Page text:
Finding positivity in negative pregnancy-test results, this depiction of a marriage in crisis is nearly perfect.

Pub Date: July 17, 2018

ISBN: 978-1-5011-7159-8

Page Count: 320

Publisher: Atria

Review Posted Online: May 1, 2018

Kirkus Reviews Issue: May 15, 2018

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Hoover is one of the freshest voices in new-adult fiction, and her latest resonates with true emotion, unforgettable...

MAYBE SOMEDAY

Sydney and Ridge make beautiful music together in a love triangle written by Hoover (Losing Hope, 2013, etc.), with a link to a digital soundtrack by American Idol contestant Griffin Peterson. 

Hoover is a master at writing scenes from dual perspectives. While music student Sydney is watching her neighbor Ridge play guitar on his balcony across the courtyard, Ridge is watching Sydney’s boyfriend, Hunter, secretly make out with her best friend on her balcony. The two begin a songwriting partnership that grows into something more once Sydney dumps Hunter and decides to crash with Ridge and his two roommates while she gets back on her feet. She finds out after the fact that Ridge already has a long-distance girlfriend, Maggie—and that he's deaf. Ridge’s deafness doesn’t impede their relationship or their music. In fact, it creates opportunities for sexy nonverbal communication and witty text messages: Ridge tenderly washes off a message he wrote on Sydney’s hand in ink, and when Sydney adds a few too many e’s to the word “squee” in her text, Ridge replies, “If those letters really make up a sound, I am so, so glad I can’t hear it.” While they fight their mutual attraction, their hope that “maybe someday” they can be together playfully comes out in their music. Peterson’s eight original songs flesh out Sydney’s lyrics with a good mix of moody musical styles: “Living a Lie” has the drama of a Coldplay piano ballad, while the chorus of “Maybe Someday” marches to the rhythm of the Lumineers. But Ridge’s lingering feelings for Maggie cause heartache for all three of them. Independent Maggie never complains about Ridge’s friendship with Sydney, and it's hard to even want Ridge to leave Maggie when she reveals her devastating secret. But Ridge can’t hide his feelings for Sydney long—and they face their dilemma with refreshing emotional honesty.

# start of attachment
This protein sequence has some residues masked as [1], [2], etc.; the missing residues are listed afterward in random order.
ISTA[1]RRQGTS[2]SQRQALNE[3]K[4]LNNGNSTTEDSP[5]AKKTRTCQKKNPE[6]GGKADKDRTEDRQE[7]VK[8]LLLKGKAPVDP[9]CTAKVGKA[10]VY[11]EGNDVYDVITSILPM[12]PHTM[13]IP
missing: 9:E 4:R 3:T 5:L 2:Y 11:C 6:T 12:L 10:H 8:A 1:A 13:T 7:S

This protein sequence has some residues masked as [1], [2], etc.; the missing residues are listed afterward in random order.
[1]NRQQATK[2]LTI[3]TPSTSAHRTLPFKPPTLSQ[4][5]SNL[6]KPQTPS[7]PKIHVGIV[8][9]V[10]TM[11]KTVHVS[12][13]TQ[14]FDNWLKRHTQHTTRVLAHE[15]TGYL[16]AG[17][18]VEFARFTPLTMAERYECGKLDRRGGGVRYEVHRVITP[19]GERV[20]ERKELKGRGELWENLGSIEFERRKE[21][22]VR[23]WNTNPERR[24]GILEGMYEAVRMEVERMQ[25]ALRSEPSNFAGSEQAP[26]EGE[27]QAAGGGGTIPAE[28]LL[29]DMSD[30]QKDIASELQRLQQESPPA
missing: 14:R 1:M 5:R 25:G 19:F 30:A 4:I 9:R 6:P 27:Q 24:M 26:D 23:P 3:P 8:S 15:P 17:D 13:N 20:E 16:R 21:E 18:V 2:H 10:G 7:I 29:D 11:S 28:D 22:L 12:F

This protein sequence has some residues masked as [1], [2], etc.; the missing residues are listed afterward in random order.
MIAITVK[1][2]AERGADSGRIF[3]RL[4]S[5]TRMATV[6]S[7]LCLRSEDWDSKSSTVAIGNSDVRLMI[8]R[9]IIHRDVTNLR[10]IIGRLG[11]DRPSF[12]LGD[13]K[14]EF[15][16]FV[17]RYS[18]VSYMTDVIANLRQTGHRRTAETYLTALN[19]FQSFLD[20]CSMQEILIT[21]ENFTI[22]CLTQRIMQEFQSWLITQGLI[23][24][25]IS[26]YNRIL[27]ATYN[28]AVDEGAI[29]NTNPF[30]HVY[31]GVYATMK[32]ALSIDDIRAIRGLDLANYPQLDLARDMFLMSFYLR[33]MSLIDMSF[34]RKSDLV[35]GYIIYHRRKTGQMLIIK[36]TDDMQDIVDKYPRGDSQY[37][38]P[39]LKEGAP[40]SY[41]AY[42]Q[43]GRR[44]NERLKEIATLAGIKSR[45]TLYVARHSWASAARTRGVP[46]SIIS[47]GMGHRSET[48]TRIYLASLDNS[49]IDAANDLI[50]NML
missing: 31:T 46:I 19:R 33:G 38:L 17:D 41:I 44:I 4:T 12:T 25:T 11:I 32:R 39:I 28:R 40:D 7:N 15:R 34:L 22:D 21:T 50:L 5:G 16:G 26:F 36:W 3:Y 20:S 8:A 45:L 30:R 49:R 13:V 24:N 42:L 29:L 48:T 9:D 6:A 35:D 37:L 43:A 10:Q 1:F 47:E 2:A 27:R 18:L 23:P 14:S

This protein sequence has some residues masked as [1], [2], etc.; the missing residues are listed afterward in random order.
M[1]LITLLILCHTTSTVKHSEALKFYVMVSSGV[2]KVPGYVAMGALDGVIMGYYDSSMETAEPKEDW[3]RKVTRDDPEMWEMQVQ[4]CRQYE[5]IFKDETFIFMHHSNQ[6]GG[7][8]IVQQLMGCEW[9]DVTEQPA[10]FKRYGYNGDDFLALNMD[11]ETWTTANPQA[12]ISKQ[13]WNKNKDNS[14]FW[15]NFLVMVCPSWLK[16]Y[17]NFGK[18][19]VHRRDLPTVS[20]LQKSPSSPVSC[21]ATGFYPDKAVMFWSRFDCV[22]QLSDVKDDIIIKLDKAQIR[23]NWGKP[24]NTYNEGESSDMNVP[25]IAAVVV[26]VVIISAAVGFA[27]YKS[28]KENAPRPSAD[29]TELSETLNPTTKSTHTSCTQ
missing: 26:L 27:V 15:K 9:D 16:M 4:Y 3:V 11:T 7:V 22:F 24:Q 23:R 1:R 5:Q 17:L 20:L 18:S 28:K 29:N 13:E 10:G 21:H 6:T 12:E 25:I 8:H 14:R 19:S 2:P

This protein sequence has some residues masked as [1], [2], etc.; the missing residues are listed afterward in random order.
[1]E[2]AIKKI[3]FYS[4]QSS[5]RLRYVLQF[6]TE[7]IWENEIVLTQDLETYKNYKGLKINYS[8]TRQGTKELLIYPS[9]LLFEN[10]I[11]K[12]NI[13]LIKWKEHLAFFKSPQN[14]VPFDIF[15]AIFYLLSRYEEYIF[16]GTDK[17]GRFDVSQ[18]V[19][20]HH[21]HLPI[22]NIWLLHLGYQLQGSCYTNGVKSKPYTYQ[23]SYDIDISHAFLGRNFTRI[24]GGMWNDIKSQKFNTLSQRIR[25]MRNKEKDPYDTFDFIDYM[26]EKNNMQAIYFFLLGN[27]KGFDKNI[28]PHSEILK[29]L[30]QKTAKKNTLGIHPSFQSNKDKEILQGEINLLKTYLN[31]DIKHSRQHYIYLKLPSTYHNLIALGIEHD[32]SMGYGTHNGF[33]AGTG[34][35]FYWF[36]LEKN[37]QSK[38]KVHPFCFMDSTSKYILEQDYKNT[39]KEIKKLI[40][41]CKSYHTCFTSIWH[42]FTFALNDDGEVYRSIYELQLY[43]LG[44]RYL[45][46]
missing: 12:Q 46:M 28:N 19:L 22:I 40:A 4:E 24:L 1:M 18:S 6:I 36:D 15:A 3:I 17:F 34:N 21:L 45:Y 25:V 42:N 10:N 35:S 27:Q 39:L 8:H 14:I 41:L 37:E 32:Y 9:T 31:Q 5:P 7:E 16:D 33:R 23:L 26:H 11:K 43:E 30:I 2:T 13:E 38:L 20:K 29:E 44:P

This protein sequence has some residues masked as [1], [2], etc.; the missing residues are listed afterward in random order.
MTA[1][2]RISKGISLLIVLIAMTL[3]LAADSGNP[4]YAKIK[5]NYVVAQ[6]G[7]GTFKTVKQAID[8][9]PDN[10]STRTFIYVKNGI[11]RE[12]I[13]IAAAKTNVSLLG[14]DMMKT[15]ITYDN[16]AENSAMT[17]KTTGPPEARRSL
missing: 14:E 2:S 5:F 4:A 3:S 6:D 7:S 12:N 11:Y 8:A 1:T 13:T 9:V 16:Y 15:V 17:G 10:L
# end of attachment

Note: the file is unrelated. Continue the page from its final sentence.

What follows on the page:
Hoover is one of the freshest voices in new-adult fiction, and her latest resonates with true emotion, unforgettable characters and just the right amount of sexual tension.

Pub Date: March 18, 2014

ISBN: 978-1-4767-5316-4

Page Count: 384

Publisher: Atria

Review Posted Online: May 7, 2014